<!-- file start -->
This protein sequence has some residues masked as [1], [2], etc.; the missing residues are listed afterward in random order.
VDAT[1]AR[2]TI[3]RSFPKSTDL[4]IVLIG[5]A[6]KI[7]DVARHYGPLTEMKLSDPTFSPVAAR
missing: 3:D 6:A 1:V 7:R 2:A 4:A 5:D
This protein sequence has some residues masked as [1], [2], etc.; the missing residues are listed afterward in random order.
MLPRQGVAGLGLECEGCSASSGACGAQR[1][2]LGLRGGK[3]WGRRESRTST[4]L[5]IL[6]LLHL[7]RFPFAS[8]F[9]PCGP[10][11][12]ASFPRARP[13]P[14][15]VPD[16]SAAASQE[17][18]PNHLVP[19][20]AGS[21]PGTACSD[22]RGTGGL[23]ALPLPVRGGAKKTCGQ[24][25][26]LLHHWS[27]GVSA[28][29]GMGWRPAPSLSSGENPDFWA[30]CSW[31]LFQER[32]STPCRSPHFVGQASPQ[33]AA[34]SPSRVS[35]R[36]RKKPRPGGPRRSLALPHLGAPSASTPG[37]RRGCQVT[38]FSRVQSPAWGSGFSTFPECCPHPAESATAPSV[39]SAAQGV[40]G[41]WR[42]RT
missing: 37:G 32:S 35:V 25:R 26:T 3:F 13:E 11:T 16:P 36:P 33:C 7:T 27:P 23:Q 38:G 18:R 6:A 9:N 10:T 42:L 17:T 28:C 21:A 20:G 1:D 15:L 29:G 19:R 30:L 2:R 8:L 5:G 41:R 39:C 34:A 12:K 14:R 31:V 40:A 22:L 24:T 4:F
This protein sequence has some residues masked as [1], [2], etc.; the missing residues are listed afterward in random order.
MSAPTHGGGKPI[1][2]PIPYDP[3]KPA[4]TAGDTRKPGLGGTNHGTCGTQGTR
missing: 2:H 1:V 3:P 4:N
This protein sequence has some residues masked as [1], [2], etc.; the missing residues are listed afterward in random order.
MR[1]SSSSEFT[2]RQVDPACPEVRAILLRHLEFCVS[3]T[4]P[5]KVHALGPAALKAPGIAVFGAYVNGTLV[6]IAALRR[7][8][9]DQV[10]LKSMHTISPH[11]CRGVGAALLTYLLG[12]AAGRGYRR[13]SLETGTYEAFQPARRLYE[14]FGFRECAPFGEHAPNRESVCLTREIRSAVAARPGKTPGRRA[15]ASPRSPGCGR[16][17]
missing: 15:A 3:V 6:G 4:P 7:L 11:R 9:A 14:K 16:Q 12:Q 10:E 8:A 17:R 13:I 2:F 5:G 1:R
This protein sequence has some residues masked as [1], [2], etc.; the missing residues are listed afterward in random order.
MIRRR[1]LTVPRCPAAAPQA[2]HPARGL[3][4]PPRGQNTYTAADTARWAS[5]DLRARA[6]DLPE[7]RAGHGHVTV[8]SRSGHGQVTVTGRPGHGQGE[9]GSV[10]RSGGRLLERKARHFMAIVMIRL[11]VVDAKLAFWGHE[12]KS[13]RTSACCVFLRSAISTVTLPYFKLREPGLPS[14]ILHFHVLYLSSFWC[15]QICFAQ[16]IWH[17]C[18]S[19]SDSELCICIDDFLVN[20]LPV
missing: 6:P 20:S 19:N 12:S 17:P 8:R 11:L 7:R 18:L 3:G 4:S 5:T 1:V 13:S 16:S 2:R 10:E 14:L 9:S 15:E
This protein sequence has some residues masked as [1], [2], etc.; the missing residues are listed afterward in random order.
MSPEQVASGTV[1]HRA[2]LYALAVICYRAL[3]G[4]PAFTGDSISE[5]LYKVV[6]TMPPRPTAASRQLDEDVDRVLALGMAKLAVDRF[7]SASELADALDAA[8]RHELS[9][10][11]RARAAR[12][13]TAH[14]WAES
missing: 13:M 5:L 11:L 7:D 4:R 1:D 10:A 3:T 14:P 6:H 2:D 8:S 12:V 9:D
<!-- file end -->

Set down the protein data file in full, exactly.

This protein sequence has some residues masked as [1], [2], etc.; the missing residues are listed afterward in random order.
VDAT[1]AR[2]TI[3]RSFPKSTDL[4]IVLIG[5]A[6]KI[7]DVARHYGPLTEMKLSDPTFSPVAAR
missing: 3:D 6:A 1:V 7:R 2:A 4:A 5:D
This protein sequence has some residues masked as [1], [2], etc.; the missing residues are listed afterward in random order.
MLPRQGVAGLGLECEGCSASSGACGAQR[1][2]LGLRGGK[3]WGRRESRTST[4]L[5]IL[6]LLHL[7]RFPFAS[8]F[9]PCGP[10][11][12]ASFPRARP[13]P[14][15]VPD[16]SAAASQE[17][18]PNHLVP[19][20]AGS[21]PGTACSD[22]RGTGGL[23]ALPLPVRGGAKKTCGQ[24][25][26]LLHHWS[27]GVSA[28][29]GMGWRPAPSLSSGENPDFWA[30]CSW[31]LFQER[32]STPCRSPHFVGQASPQ[33]AA[34]SPSRVS[35]R[36]RKKPRPGGPRRSLALPHLGAPSASTPG[37]RRGCQVT[38]FSRVQSPAWGSGFSTFPECCPHPAESATAPSV[39]SAAQGV[40]G[41]WR[42]RT
missing: 37:G 32:S 35:V 25:R 26:T 3:F 13:E 11:T 16:P 36:P 33:C 7:T 27:P 23:Q 38:G 18:R 6:A 9:N 10:T 42:L 17:T 28:C 21:A 20:G 1:D 15:L 29:G 19:R 30:L 2:R 8:L 5:G 41:R 39:C 34:A 12:K 14:R 31:V 40:A 22:L 24:T 4:F
This protein sequence has some residues masked as [1], [2], etc.; the missing residues are listed afterward in random order.
MSAPTHGGGKPI[1][2]PIPYDP[3]KPA[4]TAGDTRKPGLGGTNHGTCGTQGTR
missing: 2:H 1:V 3:P 4:N
This protein sequence has some residues masked as [1], [2], etc.; the missing residues are listed afterward in random order.
MR[1]SSSSEFT[2]RQVDPACPEVRAILLRHLEFCVS[3]T[4]P[5]KVHALGPAALKAPGIAVFGAYVNGTLV[6]IAALRR[7][8][9]DQV[10]LKSMHTISPH[11]CRGVGAALLTYLLG[12]AAGRGYRR[13]SLETGTYEAFQPARRLYE[14]FGFRECAPFGEHAPNRESVCLTREIRSAVAARPGKTPGRRA[15]ASPRSPGCGR[16][17]
missing: 15:A 3:V 6:G 4:P 7:L 11:R 9:A 14:K 16:Q 12:Q 10:E 8:A 17:R 13:I 2:F 5:G 1:R
This protein sequence has some residues masked as [1], [2], etc.; the missing residues are listed afterward in random order.
MIRRR[1]LTVPRCPAAAPQA[2]HPARGL[3][4]PPRGQNTYTAADTARWAS[5]DLRARA[6]DLPE[7]RAGHGHVTV[8]SRSGHGQVTVTGRPGHGQGE[9]GSV[10]RSGGRLLERKARHFMAIVMIRL[11]VVDAKLAFWGHE[12]KS[13]RTSACCVFLRSAISTVTLPYFKLREPGLPS[14]ILHFHVLYLSSFWC[15]QICFAQ[16]IWH[17]C[18]S[19]SDSELCICIDDFLVN[20]LPV
missing: 6:P 20:S 19:N 12:S 17:P 8:R 11:L 7:R 18:L 3:G 4:S 5:T 1:V 13:S 16:S 2:R 10:E 14:L 9:S 15:E
This protein sequence has some residues masked as [1], [2], etc.; the missing residues are listed afterward in random order.
MSPEQVASGTV[1]HRA[2]LYALAVICYRAL[3]G[4]PAFTGDSISE[5]LYKVV[6]TMPPRPTAASRQLDEDVDRVLALGMAKLAVDRF[7]SASELADALDAA[8]RHELS[9][10][11]RARAAR[12][13]TAH[14]WAES
missing: 13:M 5:L 11:L 7:D 4:R 1:D 10:A 3:T 14:P 6:H 2:D 8:S 12:V 9:D